Dalloway Dyad Productions Assembly Roxy

I saw Dyad’s production Austen’s Women last year and was mightily impressed. Mrs Dalloway by Virginia Woolf is one of my favourite novels and I was looking forward to seeing Dyad’s take on it in their show at this year’s Fringe. It is the same duo of writer/director Elton Townend Jones and actor Rebecca Vaughan so the signs were looking promising from the start.

The story is set in 1920s London and follows a day in the life of Clarissa Dalloway as she prepares for a party that evening in her house where she will as usual act as the perfect society hostess. She reflects on her comfortable life with husband Richard, thinks of her daughter Elizabeth, of her past lover Peter who has visited unexpectedly and of a passionate stolen kiss long ago with her friend Sally. A separate story, but intertwined with Clarissa’s, is that of Septimus Smith, a shell-shocked war veteran who is unable to forget the horrors he has experienced and adapt to life in the normal world. They never meet, but their paths cross at various points throughout the day and Septimus’ fate finally and brutally intrudes on Clarissa’s consciousness. The novel was considered the first of its kind in that it is written in a stream of consciousness style, giving an insight into Mrs Dalloway’s character through her own inner thoughts as well as through the perceptions of others. It is a simple premise but a complex novel and a very challenging work to tackle as a one woman show.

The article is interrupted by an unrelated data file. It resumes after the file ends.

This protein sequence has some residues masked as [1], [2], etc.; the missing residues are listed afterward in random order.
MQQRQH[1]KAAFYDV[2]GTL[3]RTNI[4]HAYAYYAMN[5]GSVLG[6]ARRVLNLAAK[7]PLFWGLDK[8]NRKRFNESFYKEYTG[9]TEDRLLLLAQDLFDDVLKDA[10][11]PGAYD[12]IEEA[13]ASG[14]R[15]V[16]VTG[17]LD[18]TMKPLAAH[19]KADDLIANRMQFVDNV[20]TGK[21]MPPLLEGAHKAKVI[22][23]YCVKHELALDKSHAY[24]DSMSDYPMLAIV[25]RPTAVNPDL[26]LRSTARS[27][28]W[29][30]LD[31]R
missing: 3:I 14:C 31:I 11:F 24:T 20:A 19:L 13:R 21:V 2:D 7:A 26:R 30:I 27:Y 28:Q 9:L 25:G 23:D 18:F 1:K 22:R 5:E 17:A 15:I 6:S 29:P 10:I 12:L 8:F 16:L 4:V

It nearly works. Vaughan is a talented character actor and brings to life the various characters that populate Mrs Dalloway’s life – the snobbish Hugh Whitbread and Lady Bruton, the bitter spinster Miss Kilman, the consultant Sir William Bradshaw and numerous other observers and participants. Where it fails for me, however, is her portrayal of the main character of Mrs Dalloway.

Clarissa may be too caught up in superficial activities according to Peter and according to herself “loves living in the moment”, but she is also warm and thoughtful and has a profound impact on others. Vaughan plays her as a superficial social butterfly, a breathy girly performance which didn’t fit with the deeper, more serious aspect of the character. Peter is portrayed as a bit of a pompous snob, which again didn’t ring true for me. Vaughan’s style of characterisation is a bit exaggerated and over the top and I could see it working perfectly for Dickens but not for Woolf, not for me anyway. However, at the end of the day, it is personal opinion. The majority of the audience loved it and some were moved to give the performance a standing ovation.

Irene Brownlee